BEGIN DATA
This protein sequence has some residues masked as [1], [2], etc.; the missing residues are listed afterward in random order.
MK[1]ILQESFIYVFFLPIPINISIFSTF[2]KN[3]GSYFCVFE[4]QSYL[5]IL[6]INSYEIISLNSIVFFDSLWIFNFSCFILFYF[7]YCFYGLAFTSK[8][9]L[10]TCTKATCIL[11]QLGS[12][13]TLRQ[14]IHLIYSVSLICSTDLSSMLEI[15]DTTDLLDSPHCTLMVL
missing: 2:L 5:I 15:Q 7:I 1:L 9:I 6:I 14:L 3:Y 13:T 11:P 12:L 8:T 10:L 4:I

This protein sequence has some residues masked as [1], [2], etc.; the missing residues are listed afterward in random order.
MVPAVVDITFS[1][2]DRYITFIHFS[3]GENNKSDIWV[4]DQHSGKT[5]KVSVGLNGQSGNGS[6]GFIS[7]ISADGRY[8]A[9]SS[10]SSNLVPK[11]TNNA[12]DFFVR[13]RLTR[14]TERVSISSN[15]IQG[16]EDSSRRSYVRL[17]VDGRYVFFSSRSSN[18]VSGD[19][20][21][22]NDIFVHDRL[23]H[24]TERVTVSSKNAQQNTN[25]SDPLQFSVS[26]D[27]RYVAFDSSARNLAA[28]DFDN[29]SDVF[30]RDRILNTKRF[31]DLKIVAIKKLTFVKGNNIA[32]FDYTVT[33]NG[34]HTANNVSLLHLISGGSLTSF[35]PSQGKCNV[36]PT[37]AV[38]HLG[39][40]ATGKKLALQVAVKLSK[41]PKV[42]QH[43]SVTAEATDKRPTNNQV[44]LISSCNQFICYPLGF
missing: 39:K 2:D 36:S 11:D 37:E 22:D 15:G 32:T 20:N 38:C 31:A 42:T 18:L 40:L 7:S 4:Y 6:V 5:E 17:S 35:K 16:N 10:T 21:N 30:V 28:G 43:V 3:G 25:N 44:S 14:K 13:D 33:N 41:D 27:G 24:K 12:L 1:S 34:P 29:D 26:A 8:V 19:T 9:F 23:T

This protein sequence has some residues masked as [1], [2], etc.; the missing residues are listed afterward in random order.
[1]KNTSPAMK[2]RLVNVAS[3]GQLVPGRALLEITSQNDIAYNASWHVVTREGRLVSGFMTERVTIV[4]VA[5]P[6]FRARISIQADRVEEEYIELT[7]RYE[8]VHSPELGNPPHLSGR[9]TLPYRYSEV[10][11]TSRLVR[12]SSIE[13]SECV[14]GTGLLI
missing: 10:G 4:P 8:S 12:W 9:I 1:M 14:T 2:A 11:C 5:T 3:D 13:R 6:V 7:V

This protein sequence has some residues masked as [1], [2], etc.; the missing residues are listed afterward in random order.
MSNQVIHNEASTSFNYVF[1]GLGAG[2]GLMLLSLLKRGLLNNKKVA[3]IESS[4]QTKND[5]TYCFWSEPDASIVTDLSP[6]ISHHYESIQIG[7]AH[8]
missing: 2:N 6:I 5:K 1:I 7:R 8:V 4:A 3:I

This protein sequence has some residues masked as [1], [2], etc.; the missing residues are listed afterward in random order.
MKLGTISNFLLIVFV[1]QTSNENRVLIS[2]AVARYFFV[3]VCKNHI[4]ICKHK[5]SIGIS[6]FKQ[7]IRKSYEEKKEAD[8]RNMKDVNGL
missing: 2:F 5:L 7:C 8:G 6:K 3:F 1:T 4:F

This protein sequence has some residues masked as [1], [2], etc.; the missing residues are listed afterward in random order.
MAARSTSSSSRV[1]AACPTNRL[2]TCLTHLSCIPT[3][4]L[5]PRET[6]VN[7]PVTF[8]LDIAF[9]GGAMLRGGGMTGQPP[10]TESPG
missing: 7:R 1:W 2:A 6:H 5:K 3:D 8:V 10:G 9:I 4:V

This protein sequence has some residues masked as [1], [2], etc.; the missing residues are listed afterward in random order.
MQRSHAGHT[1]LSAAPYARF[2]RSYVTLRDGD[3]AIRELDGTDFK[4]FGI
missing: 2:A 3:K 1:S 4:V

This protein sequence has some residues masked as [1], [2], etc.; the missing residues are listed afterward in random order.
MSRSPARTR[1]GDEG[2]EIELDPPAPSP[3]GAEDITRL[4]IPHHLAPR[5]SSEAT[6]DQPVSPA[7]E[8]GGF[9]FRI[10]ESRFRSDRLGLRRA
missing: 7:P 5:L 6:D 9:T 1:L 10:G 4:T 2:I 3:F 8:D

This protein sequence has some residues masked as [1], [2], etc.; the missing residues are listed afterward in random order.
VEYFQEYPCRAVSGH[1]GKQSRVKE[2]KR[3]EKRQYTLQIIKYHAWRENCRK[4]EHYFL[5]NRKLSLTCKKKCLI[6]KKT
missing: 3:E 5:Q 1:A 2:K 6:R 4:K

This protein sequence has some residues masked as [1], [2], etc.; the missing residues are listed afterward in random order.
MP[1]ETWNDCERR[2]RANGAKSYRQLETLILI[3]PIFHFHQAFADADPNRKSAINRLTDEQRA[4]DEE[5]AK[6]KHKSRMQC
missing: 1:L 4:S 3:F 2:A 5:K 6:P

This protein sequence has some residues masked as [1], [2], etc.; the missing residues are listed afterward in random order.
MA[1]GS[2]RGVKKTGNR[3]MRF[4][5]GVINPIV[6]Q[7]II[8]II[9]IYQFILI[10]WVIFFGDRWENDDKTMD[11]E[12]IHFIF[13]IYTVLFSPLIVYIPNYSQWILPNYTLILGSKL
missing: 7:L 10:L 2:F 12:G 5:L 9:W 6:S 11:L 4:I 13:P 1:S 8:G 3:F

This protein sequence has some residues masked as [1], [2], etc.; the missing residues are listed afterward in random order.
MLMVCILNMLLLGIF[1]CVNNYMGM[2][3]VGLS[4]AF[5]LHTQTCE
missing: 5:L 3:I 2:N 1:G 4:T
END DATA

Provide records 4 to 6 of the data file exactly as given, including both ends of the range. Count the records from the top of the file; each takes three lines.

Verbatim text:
This protein sequence has some residues masked as [1], [2], etc.; the missing residues are listed afterward in random order.
MSNQVIHNEASTSFNYVF[1]GLGAG[2]GLMLLSLLKRGLLNNKKVA[3]IESS[4]QTKND[5]TYCFWSEPDASIVTDLSP[6]ISHHYESIQIG[7]AH[8]
missing: 2:N 6:I 5:K 1:I 7:R 8:V 4:A 3:I

This protein sequence has some residues masked as [1], [2], etc.; the missing residues are listed afterward in random order.
MKLGTISNFLLIVFV[1]QTSNENRVLIS[2]AVARYFFV[3]VCKNHI[4]ICKHK[5]SIGIS[6]FKQ[7]IRKSYEEKKEAD[8]RNMKDVNGL
missing: 2:F 5:L 7:C 8:G 6:K 3:F 1:T 4:F

This protein sequence has some residues masked as [1], [2], etc.; the missing residues are listed afterward in random order.
MAARSTSSSSRV[1]AACPTNRL[2]TCLTHLSCIPT[3][4]L[5]PRET[6]VN[7]PVTF[8]LDIAF[9]GGAMLRGGGMTGQPP[10]TESPG
missing: 7:R 1:W 2:A 6:H 5:K 3:D 8:V 10:G 9:I 4:V